So now you have three sex chromosomes, rather than two, for awhile, and so there's a bit of chaos in sex ratios. And then that stabilizes; you get back to 50:50 sex ratios. And then it gets infected by Wolbachia, and the whole thing starts over again. And in some cases you can take the genome of a Armadillidium pill bug, and sequence it, and you can find four or five fossilized, sex determining chunks of DNA, that have been stuck into it. So there's an interesting coevolutionary process going on there.

In fruit flies and drosophila, they cause reproductive isolation, and they do that by cytoplasmic incompatibility. That means that a fruit fly is only going to be able to have offspring, if it's mating with a Wolbachia infested fruit fly, if it's got the same Wolbachia in it. So Wolbachia are biochemical geniuses and developmental geniuses. They have learned how to manipulate the sex ratios and mating success of their hosts, and they really haven't been domesticated.

And this is kind of interesting if you go back to the whole issue of well what happened when mitochondria first started getting into the eukaryotic lineage? Was there a period 15 hundred million years when this kind of stuff was going on? Probably was. It probably took some time to resolve conflicts and really to integrate the mitochondria into the eukaryotic lineage.

So when we think about that overall process of interacting genomes, as I mentioned the frequency of interaction is really quite important. You're not going to get tight co-adaptation of two different species unless they interact with each other very frequently.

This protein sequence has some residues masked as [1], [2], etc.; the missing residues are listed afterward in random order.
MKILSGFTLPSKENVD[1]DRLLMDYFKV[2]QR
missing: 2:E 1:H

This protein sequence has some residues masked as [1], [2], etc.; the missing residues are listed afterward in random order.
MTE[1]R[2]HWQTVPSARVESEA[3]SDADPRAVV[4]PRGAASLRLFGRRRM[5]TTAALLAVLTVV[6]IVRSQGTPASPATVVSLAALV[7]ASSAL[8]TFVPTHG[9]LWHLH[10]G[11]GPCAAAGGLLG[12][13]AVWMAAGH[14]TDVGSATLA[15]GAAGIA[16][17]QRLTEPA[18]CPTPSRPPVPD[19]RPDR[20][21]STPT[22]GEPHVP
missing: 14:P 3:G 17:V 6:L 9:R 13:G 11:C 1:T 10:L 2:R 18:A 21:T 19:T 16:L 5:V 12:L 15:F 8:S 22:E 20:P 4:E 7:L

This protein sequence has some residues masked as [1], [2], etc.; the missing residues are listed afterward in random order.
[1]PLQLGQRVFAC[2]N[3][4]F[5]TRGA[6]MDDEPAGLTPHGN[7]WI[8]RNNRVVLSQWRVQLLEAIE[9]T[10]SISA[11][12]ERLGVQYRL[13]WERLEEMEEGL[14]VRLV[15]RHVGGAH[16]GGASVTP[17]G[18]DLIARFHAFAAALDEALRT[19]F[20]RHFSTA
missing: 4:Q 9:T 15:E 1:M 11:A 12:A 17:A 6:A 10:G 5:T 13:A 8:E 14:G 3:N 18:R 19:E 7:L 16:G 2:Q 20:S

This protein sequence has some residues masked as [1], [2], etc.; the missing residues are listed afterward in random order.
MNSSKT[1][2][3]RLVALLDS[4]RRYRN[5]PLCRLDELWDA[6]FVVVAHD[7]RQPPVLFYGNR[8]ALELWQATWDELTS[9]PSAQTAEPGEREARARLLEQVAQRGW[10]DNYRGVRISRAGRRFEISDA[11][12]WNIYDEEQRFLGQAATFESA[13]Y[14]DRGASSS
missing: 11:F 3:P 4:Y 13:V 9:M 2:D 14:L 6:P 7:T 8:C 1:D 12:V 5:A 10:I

If they're only interacting with each other occasionally, then there's a lot of stuff going on, outside of the interaction, that has costs and benefits, that is going to be tweaking the interaction traits in other directions. So it's got to be a very consistent and persistent process, to result in tight co-adaptation. So frequency is important.

And then, of course, when they interact it must make some difference to reproductive success. Then there's the issue of relative evolutionary potential: who's got the bigger population size; who has the shorter generation time; who has more genetic variation? Those things are certainly going to help determine the outcome. And then there's this issue of the Red Queen, which I will come to.

So there are some kinds of interactions, ecological interactions, that favor strong coevolution and specialization. Parasite host interactions, especially where the--this is normally a case where the whole live cycle is completed on a single host; plant/herbivore and predator/prey interactions, where you have got a fairly narrow range of species that are being eaten by the herbivore or by the predator.

And there's one here--pandas just eat bamboo, and therefore that sixth appendage, the panda's thumb, which is there for handling the bamboo shoot, has evolved. Sage grouse basically just eat sage--they're herbivores--and sage has an awful lot of upsetting biochemistry in it. If you were to go out into the American West and try to live for a week on sage, in the Great Basin, you would become very sick. Sage grouse do it just fine. They've got all kinds of--it's probably Cytochrome P450s that are the enzymes that are denaturing the plant products that would make us sick.

But the one which is really kind of sad and funny is the aardwolf. The aardwolf is a hyena that has specialized on eating ants and termites; that's the only thing it eats, as an adult. Baby aardwolves grow up with milk, from mom. And my friend, Tim Clutton-Brock, has watched the weaning process in an aardwolf, where mother is trying to convince baby to switch from milk to ants. [Laughter] And baby is not happy. Those ants do not taste good. And fortunately baby probably doesn't realize that this is the rest of life; from here on out it's ants, all the way through. Okay? So that's real specialization.